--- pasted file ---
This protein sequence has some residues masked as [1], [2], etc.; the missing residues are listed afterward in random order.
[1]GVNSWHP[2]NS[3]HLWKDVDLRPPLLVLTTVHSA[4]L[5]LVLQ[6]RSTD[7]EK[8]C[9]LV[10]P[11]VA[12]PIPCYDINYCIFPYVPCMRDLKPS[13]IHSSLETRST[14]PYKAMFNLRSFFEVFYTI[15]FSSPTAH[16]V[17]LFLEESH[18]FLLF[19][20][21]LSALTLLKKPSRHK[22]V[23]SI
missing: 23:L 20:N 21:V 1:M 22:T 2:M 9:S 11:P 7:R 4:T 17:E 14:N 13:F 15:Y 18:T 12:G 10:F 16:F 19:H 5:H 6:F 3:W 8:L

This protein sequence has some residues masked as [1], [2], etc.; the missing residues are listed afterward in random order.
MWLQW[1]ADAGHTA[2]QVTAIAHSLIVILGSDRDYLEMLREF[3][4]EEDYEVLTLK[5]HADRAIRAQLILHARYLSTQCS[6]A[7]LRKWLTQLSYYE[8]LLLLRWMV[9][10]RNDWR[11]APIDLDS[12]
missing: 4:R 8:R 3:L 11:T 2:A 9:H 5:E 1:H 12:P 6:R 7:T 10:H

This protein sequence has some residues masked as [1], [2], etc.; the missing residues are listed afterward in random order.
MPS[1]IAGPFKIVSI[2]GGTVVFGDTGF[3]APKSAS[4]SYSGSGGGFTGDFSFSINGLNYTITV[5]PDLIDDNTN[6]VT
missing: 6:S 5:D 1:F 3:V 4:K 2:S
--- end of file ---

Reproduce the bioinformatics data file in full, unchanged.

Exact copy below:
This protein sequence has some residues masked as [1], [2], etc.; the missing residues are listed afterward in random order.
[1]GVNSWHP[2]NS[3]HLWKDVDLRPPLLVLTTVHSA[4]L[5]LVLQ[6]RSTD[7]EK[8]C[9]LV[10]P[11]VA[12]PIPCYDINYCIFPYVPCMRDLKPS[13]IHSSLETRST[14]PYKAMFNLRSFFEVFYTI[15]FSSPTAH[16]V[17]LFLEESH[18]FLLF[19][20][21]LSALTLLKKPSRHK[22]V[23]SI
missing: 23:L 20:N 21:V 1:M 22:T 2:M 9:S 11:P 7:R 4:T 17:E 14:N 13:F 15:Y 18:T 12:G 10:F 16:F 19:H 5:H 6:F 3:W 8:L

This protein sequence has some residues masked as [1], [2], etc.; the missing residues are listed afterward in random order.
MWLQW[1]ADAGHTA[2]QVTAIAHSLIVILGSDRDYLEMLREF[3][4]EEDYEVLTLK[5]HADRAIRAQLILHARYLSTQCS[6]A[7]LRKWLTQLSYYE[8]LLLLRWMV[9][10]RNDWR[11]APIDLDS[12]
missing: 4:R 8:R 3:L 11:T 2:A 9:H 5:E 1:H 12:P 6:R 7:T 10:H

This protein sequence has some residues masked as [1], [2], etc.; the missing residues are listed afterward in random order.
MPS[1]IAGPFKIVSI[2]GGTVVFGDTGF[3]APKSAS[4]SYSGSGGGFTGDFSFSINGLNYTITV[5]PDLIDDNTN[6]VT
missing: 6:S 5:D 1:F 3:V 4:K 2:S